and to improve the slack using this computed difference and a correction factor, thereby accounting for excessive pessimism in the static timing analysis that results from the common logic blocks. The apparatus and method give credit for slack in common blocks automatically, thereby allowing a large number of pessimistic slack values to be automatically corrected and reducing the workload of an integrated circuit designer in addressing the timing problems in an integrated circuit design.
The foregoing and other features and advantages of the invention will be apparent from the following more particular description of preferred embodiments of the invention, as illustrated in the accompanying drawings.
BRIEF DESCRIPTION OF DRAWINGS
The preferred embodiments of the present invention will hereinafter be described in conjunction with the appended drawings, where like designations denote like elements, and:
FIG. 1 is a block diagram of a computer apparatus in accordance with the preferred embodiments;
FIG. 2 is a block diagram of a first sample circuit in an integrated circuit design;
FIG. 3 is a block diagram of a second sample circuit in an integrated circuit design;
FIG. 4 is a flow diagram of a prior art method for adjusting slack in an integrated circuit design;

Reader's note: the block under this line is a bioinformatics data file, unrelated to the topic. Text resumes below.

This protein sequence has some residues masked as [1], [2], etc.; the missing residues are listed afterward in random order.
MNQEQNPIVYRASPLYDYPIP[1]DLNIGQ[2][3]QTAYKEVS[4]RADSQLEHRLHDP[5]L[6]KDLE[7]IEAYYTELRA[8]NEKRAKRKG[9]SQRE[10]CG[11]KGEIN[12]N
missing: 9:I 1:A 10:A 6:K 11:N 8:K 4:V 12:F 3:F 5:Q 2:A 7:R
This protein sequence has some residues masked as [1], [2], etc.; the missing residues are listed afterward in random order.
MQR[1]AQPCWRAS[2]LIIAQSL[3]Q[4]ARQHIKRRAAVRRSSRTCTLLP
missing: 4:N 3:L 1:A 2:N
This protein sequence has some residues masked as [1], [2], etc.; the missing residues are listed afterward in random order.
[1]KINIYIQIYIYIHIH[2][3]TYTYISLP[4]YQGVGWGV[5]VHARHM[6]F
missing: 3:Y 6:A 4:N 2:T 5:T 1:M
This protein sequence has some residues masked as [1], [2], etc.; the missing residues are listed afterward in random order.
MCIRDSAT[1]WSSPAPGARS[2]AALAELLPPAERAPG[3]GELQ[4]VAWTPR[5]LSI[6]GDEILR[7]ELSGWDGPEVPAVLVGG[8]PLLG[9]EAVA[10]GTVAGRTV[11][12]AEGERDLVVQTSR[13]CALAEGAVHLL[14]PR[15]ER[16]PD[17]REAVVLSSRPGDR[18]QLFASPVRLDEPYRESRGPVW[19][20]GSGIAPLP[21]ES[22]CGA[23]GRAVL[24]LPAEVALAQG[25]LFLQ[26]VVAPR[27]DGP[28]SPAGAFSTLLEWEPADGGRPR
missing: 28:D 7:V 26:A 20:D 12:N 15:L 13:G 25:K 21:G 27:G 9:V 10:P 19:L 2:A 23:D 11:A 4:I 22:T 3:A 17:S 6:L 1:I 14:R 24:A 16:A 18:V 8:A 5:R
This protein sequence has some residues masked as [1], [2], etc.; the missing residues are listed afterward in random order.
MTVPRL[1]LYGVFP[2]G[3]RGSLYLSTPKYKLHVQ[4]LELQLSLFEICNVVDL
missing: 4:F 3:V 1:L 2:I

FIG. 5 is a flow diagram of a method in accordance with the preferred embodiments for adjusting slack in an integrated circuit design;
FIG. 6 is a flow diagram of a prior art method showing details of method 400 in FIG. 4;
FIG. 7 is a flow diagram of a method in accordance with the preferred embodiments showing details of method 500 in FIG. 5; and
FIG. 8 is a flow diagram showing one suitable implementation of step 730 of FIG. 7 in accordance with the preferred embodiments.
BEST MODE FOR CARRYING OUT THE
The present invention relates to static timing analysis of an integrated circuit design. For those not familiar with this subject, this Overview section will provide background information that will help to understand the present invention.
IBM developed a static timing tool known as EinsTimer. EinsTimer is used to automatically analyze the timing of an integrated circuit design at each node in the design. One specific analysis that EinsTimer performs is known as Linear Combination of Delays (LCD) analysis. LCD analysis allows modeling different amounts of delay in a set of logic blocks to generate worst-case timing scenarios. EinsTimer includes a feature known as Common Path Pessimism Removal (CPPR) that allows the tool to analyze the path for a clock test signal and a data launch signal and determine when both the clock test signal and data launch signal pass through a common block, and to give credit for the penalty imposed in the common blocks. EinsTimer's CPPR only gives credit when the clock test and data launch signal have the same edge when passing through those common blocks.
When the clock test and data launch signals have opposite edges, EinsTimer does not improve the pessimistic timing assumptions. As a result, EinsTimer may identify several timing problems that are not actually problems because it does not recognize the common path these signals pass 5 through. An example will help illustrate.